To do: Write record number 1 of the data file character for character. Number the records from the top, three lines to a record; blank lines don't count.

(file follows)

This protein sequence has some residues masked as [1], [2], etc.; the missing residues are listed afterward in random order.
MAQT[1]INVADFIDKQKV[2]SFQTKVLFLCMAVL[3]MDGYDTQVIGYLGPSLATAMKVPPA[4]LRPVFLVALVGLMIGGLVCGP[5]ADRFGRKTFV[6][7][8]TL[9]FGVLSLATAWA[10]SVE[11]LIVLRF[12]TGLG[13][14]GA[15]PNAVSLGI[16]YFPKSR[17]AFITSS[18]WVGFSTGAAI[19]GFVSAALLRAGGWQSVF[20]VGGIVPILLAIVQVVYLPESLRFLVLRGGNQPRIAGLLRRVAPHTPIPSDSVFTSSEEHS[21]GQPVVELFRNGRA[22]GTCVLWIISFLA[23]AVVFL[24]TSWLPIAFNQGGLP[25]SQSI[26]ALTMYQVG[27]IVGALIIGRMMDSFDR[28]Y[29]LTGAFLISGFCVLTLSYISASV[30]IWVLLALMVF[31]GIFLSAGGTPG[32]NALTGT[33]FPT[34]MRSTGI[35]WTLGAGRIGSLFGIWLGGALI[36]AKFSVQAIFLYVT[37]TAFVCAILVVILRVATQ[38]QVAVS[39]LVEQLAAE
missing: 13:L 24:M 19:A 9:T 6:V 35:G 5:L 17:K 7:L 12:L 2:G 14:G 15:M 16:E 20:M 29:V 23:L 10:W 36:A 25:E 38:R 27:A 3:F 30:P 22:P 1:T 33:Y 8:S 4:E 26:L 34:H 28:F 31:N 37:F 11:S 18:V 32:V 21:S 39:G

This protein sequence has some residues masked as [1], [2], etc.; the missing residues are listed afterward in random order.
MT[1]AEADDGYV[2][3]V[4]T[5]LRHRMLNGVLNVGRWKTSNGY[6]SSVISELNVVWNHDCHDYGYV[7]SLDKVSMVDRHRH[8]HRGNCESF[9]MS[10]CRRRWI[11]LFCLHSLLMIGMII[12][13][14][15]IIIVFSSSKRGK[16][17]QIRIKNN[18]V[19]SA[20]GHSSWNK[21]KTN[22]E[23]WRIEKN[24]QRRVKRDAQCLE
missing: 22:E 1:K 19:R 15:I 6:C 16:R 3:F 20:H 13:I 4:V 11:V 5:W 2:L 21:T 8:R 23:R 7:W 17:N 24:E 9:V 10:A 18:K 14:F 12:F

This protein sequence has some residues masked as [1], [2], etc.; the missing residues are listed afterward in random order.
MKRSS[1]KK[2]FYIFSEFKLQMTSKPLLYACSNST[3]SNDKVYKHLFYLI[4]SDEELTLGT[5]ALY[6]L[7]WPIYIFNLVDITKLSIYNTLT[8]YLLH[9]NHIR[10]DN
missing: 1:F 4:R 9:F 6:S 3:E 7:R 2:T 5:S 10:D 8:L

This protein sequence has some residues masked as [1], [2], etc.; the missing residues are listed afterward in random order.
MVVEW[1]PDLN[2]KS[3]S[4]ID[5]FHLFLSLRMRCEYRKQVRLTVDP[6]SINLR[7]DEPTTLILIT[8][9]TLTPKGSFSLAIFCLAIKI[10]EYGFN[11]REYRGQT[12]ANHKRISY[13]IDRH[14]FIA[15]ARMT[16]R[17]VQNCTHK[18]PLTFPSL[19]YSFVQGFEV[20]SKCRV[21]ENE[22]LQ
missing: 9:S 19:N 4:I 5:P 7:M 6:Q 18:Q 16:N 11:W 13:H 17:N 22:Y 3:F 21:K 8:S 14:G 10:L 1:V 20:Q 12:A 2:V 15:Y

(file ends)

This protein sequence has some residues masked as [1], [2], etc.; the missing residues are listed afterward in random order.
MAQT[1]INVADFIDKQKV[2]SFQTKVLFLCMAVL[3]MDGYDTQVIGYLGPSLATAMKVPPA[4]LRPVFLVALVGLMIGGLVCGP[5]ADRFGRKTFV[6][7][8]TL[9]FGVLSLATAWA[10]SVE[11]LIVLRF[12]TGLG[13][14]GA[15]PNAVSLGI[16]YFPKSR[17]AFITSS[18]WVGFSTGAAI[19]GFVSAALLRAGGWQSVF[20]VGGIVPILLAIVQVVYLPESLRFLVLRGGNQPRIAGLLRRVAPHTPIPSDSVFTSSEEHS[21]GQPVVELFRNGRA[22]GTCVLWIISFLA[23]AVVFL[24]TSWLPIAFNQGGLP[25]SQSI[26]ALTMYQVG[27]IVGALIIGRMMDSFDR[28]Y[29]LTGAFLISGFCVLTLSYISASV[30]IWVLLALMVF[31]GIFLSAGGTPG[32]NALTGT[33]FPT[34]MRSTGI[35]WTLGAGRIGSLFGIWLGGALI[36]AKFSVQAIFLYVT[37]TAFVCAILVVILRVATQ[38]QVAVS[39]LVEQLAAE
missing: 13:L 24:M 19:A 9:T 6:V 35:G 5:L 17:K 7:L 12:L 2:G 14:G 15:M 16:E 20:M 29:V 23:L 10:W 36:A 25:E 38:R 27:A 3:F 30:P 22:P 1:T 33:Y 8:S 4:E 26:L 34:H 28:F 31:N 37:F 11:S 18:V 32:V 21:S 39:G